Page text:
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(Adapted from Inside the Executive Suite by Armada Corporate Intelligence)

Two junior team members in chief of staff / program manager roles asked how to best align with senior leaders to successfully share a strategy across an organization. Each was concerned about having enough regular access to senior leaders to feel comfortable in delivering consistent communications relative to what they would be saying in other forums. The challenge is doing more than just sending out a plan and expecting people to naturally understand the organization’s direction.

The Way to Successfully Share a Strategy

What can a senior leader do to share personal perspectives and expectations to facilitate stronger strategy implementation in an organization?

We recommend that an executive team develop its own strategy brief to support better, more aligned communication, and ultimately, strategy implementation. Borrowed from the idea of a communications brief, a strategy brief will:

  • Prompt greater strategic clarity and expectation setting
  • Help team members who are working on communicating and implementing the plan to perform effectively and creatively
  • Facilitate objectivity when judging the effectiveness and success of early strategy implementation

The strategy implementation brief contains three types of information:

  • Objectives – Detailing where the strategy should lead the organization, who it will impact, and what beliefs and action will be most important to success.
  • Preferences – Shares what messages, messaging styles, timing, and reinforcements pave the way for greater alignment.
  • Guidelines – Laying out what the strategy communication and implementation team needs to incorporate and avoid.

Within that framework, here are the questions to answer so your team can most effectively represent senior leadership to the entire organization.

Objectives

  • What is on the short list of initiatives that will move the organization forward?

Answering this question is step one in getting your strategic plan down to a bite-sized aspiration. Of all the initiatives you have planned, which handful are you, as a senior executive, going to monitor most closely? Your answer will determine whether you are going to move the needle or not.

  • What are your beliefs about the organization’s current situation? What do you think the broader organization’s beliefs are about the current situation? How do they need to change?

These questions begin addressing the arc of change you expect the organization to embrace. Is change critical to taking advantage of opportunities? Is a dramatically different direction needed to ward off challenges, but only after you overcome organizational complacency? Importantly, does the broad employee base see the organization’s situation comparably to the senior team? If not, orient the change communication toward what will make sense to THEM.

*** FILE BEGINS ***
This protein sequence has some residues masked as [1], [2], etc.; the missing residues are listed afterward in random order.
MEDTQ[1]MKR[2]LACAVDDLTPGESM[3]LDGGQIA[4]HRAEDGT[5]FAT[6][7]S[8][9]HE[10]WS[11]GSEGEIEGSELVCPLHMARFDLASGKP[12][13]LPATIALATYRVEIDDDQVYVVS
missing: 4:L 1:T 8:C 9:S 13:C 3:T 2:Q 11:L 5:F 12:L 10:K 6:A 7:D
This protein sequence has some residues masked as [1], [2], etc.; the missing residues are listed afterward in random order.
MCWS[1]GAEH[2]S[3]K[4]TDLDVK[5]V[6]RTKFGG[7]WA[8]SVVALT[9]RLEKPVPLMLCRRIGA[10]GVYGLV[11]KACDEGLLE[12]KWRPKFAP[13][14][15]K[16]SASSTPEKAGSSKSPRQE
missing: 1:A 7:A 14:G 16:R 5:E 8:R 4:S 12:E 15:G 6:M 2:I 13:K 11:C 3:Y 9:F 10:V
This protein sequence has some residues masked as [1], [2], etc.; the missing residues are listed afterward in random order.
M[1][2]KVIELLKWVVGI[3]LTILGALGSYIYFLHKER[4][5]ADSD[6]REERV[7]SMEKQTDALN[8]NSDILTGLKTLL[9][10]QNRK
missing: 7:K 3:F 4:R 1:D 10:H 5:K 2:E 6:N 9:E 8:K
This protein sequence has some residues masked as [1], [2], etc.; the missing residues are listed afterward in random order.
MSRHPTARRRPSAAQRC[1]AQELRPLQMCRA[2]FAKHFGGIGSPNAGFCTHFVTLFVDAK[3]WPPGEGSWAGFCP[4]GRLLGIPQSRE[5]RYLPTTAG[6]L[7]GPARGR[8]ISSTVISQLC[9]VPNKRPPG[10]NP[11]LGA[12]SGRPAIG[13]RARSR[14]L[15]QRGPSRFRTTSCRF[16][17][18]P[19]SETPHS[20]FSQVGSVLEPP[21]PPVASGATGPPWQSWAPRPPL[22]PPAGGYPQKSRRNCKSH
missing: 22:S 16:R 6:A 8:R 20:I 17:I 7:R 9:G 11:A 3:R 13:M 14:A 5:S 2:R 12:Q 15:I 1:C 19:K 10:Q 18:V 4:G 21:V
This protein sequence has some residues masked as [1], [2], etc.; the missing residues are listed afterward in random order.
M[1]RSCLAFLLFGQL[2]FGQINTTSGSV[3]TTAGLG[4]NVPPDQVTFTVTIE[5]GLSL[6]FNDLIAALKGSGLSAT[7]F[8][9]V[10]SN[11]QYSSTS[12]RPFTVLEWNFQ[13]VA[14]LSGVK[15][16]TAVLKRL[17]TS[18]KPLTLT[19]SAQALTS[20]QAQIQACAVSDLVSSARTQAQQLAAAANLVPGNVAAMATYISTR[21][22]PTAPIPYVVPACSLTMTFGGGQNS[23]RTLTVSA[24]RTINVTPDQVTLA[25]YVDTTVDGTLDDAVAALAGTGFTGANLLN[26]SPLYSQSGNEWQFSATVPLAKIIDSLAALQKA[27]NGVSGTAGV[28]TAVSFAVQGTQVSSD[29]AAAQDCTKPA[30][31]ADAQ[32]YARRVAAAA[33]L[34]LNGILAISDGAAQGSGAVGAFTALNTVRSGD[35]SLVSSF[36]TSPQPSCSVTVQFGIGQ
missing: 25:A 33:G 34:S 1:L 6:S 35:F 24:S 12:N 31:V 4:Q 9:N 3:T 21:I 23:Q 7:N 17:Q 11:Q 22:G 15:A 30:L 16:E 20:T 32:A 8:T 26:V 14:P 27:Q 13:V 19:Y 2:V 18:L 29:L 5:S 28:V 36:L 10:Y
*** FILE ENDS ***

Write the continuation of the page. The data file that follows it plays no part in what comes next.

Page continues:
• How do you expect the organization to think, behave, and perform differently with successful implementation?

Don’t spell out dozens of things you need employees to address so you can affect the desired strategic changes. Push your executive team to spell out five or fewer thinking and performance changes you are looking for from the organization. Pick only ones that will make a noticeable difference in results.

Preferences

  • What are the most important messages to convey and reinforce?

Identify the short list of messages most important for each target audience. Then do whatever homework you can do to see how those messages will resonate with your audiences. Far better to talk to audiences in ways that resonate with them versus ways that make sense to the senior executives.

  • What are the rallying points you will personally use to build momentum? How consistent do you expect to be in your own communication and messaging?

Share the talking points you expect will work best for you when you are interacting personally with audience members. Spell out how comfortable and confident you are in staying consistent with your messages. If you expect to shift them or are prone to get swept up in the moment and venture into new territory, let your team know to check back frequently for updates.

  • What emotions are relevant and okay to leverage to increase communication receptiveness?

Even if you’re data-driven and uncomfortable with emotional appeals, they do play an important role in business communication. Lay the groundwork for integrating appropriate emotions to move hearts in addition to minds.

Guidelines

  • Where are you looking for the team and others closer to the broader employee base to exercise their own creativity?

Once you’ve provided the foundation for your implementation team, let them know where they have room to bring their own ideas and variations to your thinking. Don’t expect them to be order takers, simply carrying out everything you dictate. Give yourself the advantage of tapping into the team’s expertise.

  • What touch points and feedback do you want from the implementation team?

This goes along with the previous direction. Share how involved and active you expect to be with the team. Make sure everyone understands how much latitude they have to act vs. circling back to the executive team for frequent check-ins.

  • What adjustments are you prepared to make if things seem off track?

Knowing your commitment level to the current direction helps the team plan for appropriate levels of change. Have you chosen an unwavering path, or are you experimenting your way into a new strategy, expecting to learn and adapt for the foreseeable future?

To Successfully Share a Strategy, Don’t Keep Your Implementation Team in the Dark

While it’s hardly statistically projectable, the two individuals asking how to align with senior leader messaging are likely voicing the sentiment of junior team members on the hook to implement your senior-level strategies. That’s why a strategic implementation brief is valuable for paving the way for an organization’s successful strategy implementation. – Mike Brown

 

fun-ideas-strategic-planning11 Ideas to Make a Strategic Planning Process More Fun!

Yes, strategic planning can be fun . . . if you know the right ways to liven it up while still developing solid strategies! If you’re intrigued by the possibilities, download our FREE eBook, “11 Fun Ideas for Strategic Planning.”